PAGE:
Woohoo! I’m very happy to announce that Jason Horner (@jasonhorner) and I will be presenting a precon at SQLSaturday Nashville 2018! The precon will be held on Friday, January 12th, and is focused on SSIS and Biml. We will also be at the SQLSaturday where Jason will be presenting about Dimensional Modeling and I will be presenting about Biml. This will be my first time visiting Nashville, so I’m very much looking forward to it :)
SQLSaturday Nashville 2018 Precon (Jan 12)
Jason had been working on a precon idea for a while that would bring together all his experience using SSIS to deliver ETL projects. I wanted to develop a new precon focusing on Biml and SSIS. Instead of working on two separate precons, we decided to team up and combine our knowledge. We will be delivering this precon for the first time in Nashville, and we’re looking forward to helping attendees by providing guidance on how to solve challenges they might face in their projects.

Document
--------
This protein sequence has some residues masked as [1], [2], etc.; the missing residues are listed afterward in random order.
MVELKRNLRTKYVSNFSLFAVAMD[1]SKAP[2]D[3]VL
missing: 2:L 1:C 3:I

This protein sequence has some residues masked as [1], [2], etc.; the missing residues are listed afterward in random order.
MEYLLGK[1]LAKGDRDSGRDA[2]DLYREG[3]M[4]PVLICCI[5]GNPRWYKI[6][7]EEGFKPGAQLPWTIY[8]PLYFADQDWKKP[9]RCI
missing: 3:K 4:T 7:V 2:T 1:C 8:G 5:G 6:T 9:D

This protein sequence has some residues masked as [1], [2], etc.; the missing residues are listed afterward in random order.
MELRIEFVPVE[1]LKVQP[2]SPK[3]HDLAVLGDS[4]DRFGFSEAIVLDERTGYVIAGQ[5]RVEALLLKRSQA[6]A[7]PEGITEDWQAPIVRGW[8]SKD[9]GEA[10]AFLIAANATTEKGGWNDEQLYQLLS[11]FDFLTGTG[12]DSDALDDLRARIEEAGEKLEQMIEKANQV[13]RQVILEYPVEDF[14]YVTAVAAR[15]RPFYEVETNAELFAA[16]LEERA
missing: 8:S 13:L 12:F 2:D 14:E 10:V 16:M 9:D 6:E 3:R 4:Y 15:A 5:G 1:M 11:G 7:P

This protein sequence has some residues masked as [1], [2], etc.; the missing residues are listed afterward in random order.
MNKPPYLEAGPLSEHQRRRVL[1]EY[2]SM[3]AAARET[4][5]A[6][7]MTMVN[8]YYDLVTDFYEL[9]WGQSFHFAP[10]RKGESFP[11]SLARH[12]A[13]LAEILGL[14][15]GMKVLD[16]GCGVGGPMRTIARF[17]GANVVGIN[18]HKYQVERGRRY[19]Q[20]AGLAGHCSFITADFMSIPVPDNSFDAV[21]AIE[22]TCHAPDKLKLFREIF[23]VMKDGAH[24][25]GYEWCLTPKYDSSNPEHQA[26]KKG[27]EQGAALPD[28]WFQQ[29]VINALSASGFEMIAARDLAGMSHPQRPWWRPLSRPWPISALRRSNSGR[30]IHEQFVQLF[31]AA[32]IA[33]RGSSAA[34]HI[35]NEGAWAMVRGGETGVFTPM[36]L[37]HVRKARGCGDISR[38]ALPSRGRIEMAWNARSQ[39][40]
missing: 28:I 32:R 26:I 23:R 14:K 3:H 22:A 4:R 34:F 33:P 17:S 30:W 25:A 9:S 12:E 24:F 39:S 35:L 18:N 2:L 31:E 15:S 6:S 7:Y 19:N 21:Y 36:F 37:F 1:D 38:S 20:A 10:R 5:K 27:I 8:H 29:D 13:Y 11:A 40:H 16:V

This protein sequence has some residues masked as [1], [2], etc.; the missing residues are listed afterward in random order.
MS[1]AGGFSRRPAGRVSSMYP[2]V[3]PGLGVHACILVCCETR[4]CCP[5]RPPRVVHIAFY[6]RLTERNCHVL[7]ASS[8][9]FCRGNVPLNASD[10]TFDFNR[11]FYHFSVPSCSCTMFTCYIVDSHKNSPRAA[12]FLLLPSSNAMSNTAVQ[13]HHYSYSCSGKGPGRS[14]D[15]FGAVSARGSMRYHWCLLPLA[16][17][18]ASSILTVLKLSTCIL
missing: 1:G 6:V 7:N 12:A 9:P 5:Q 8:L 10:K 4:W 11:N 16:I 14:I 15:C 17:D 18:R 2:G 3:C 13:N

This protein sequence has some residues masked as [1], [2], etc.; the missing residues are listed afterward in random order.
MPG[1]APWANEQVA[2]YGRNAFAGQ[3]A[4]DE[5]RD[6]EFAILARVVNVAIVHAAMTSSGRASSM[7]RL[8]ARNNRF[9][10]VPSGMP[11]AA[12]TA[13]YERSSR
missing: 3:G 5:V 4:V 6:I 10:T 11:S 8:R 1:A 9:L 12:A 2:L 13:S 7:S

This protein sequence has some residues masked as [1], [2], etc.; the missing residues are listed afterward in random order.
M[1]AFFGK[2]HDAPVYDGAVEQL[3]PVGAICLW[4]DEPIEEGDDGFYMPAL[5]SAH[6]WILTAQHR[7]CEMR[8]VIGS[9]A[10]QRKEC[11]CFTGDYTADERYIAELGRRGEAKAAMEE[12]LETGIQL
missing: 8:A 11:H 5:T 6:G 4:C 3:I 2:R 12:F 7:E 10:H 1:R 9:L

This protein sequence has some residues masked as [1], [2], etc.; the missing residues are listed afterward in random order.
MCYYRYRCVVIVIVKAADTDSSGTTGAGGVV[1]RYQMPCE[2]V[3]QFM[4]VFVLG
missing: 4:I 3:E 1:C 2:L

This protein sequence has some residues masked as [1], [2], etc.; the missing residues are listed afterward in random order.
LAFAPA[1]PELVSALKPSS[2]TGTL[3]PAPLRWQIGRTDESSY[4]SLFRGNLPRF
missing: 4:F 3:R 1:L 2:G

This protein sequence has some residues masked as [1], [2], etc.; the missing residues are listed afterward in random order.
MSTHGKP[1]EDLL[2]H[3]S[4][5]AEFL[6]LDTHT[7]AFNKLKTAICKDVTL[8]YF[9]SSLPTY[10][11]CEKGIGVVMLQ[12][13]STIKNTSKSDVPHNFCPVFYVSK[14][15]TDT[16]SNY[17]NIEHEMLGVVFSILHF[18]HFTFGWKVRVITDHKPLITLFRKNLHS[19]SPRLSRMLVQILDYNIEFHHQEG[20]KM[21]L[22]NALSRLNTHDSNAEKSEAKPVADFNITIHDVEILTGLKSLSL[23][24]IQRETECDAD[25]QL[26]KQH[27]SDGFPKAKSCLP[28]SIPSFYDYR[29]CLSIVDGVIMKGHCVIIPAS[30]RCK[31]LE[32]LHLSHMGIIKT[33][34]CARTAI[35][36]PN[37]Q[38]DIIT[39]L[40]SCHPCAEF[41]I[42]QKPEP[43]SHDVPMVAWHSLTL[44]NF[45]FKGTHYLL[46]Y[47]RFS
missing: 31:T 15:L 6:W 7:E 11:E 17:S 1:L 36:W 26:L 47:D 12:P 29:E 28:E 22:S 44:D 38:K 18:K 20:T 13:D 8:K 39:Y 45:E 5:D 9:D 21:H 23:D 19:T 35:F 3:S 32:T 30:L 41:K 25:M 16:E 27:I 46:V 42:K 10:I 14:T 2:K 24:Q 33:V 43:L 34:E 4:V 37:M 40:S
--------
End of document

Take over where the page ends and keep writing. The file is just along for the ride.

You can read more about why we wanted to present this precon in our interview on the Nashville BI User Group website.
Check out the full abstract and register for our precon on bit.ly/ETL-Precon-Nash. A regular full-day is only $129, and for only $165 you can also attend one of the half-day precons on Thursday. What a bargain!
Check out the full SQLSaturday Nashville schedule and register today to get all the news and updates. You can also follow @SQLSatNash on Twitter and use the hashtag #SQLSatNash to join the conversation. Please help spread the word to all your friends and coworkers, and make sure you sign up before the event is full.